A picture that spoke volumes

One picture is worth a thousand words and President Donald Trump proved that the other day.

It’s no secret that the new president and the current Michigan governor are not the best of buds. Last December, Gov. Rick Snyder stated the obvious, “I have no relationship” with Mr. Trump. Up to that point, they did meet once, somewhere, but it was uneventful yet this governor was smart enough to realize that he needed to develop a constructive relationship with the new White House just as he effectively did with the old one under former President Barack Obama. Heck Mr. Snyder even rode in the presidential limo better known as the “Beast” with the president near the end of his term.

Suffice to say, it may be a cold day in you know where before Mr. Snyder gains that kind of access again.

Mr. Snyder did attend the Trump Inauguration, did attend a White House dinner for every governor, but face time, there has not been much.

So when word reached town that Mr. Trump was coming to Michigan to visit the auto mobility shop in Ypsilanti, there was a real buzz about how this might be the chance to really start laying the groundwork for an honest to goodness relationship between these two.

Visits such as this have their own internal protocol which usually means the sitting governor gets a chance to interact with the president but the optics of this visit left something to be desired to say the least.

The video showed President Trump at the head of the pack walking with the head of Fiat Chrysler and just behind them were the heads of the other car makers and there, behind them was one Gov. Rick Snyder, who even wore a nice blue tie. He was stuck in the back of the pack with the head of the EPA and the non-verbal message was oh so clear: The president did not want to be walking with this governor and this governor was relegated to bringing up the rear.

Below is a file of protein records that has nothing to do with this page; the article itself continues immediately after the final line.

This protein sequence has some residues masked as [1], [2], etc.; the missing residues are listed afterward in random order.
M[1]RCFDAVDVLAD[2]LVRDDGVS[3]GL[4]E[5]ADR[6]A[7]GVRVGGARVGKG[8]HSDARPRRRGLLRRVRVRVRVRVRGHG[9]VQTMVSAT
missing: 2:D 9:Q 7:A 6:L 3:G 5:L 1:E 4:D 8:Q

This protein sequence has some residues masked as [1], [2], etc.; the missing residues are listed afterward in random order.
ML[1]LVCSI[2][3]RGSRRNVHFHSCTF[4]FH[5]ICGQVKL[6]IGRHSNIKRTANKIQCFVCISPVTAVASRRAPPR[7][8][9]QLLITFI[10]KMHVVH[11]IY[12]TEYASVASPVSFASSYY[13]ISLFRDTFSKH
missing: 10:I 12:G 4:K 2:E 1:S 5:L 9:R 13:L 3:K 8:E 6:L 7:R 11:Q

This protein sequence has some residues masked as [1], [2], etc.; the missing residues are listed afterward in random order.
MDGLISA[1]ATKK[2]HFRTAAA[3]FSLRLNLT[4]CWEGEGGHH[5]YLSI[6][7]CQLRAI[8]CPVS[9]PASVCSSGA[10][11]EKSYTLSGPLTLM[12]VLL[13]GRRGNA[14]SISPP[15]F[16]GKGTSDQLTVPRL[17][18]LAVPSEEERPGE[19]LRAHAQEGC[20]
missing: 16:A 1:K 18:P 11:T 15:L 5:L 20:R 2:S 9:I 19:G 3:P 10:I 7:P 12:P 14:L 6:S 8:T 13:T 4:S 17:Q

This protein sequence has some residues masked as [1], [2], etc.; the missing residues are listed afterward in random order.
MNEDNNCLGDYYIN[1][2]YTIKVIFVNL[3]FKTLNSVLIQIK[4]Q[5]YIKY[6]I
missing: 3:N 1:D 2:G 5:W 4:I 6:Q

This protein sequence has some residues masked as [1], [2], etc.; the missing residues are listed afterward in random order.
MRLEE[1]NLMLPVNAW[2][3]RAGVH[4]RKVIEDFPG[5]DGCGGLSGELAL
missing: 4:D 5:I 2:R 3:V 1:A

To make matters worse, during a chance for a photo opportunity, the president motioned the governor to come over for a picture but coupled the invite with this, “Even though you did not support me.” And then he added that he would remember that.

It is true, Mr. Snyder did not support Mr. Trump. To be sure, he never said anything good or bad about the Trump candidacy. Every time the candidate came to Michigan, it seems the governor found something else to do. It was the kind of treatment Mr. Trump noticed and given a chance to take a shot to get even, Mr. Trump took it during the photo gig in what was described as an“awkward” moment.

To be fair here all of this is not the end of the world for the governor but it does underscore that he has to tip toe around this new president so as not to offend him again.

The current battle over Medicaid expansion is a classic example. Gov. Snyder and other more moderate and like-minded governors are not overjoyed with the prospect of losing federal support for a very popular and successful program to provide health insurance to the needy families in Michigan, Ohio, and elsewhere. Mr. Snyder has not blasted the Trump administration for suggesting the money could run out next year or 2020. But he has said, “there is more work to be done” on changing this program and this comes after the governor had input on the work product before it was released. Then when it came out, it was evident the governor’s input had been pretty much ignored.

If there is a glimmer of hope, it lies in the fact that Mr. Snyder now has two former aides who work for Vice President Mike Pence and former Gov. Pence and Mr. Snyder do know each other and one assumes, they work well together. So all is not lost.

As for the Trump-Snyder relationship, they aren’t there yet but at least the governor has a picture to show his friends that he sort of got close to the president which is more than what he had before the visit … that’s if the White House doesn’t crop him out of the shot.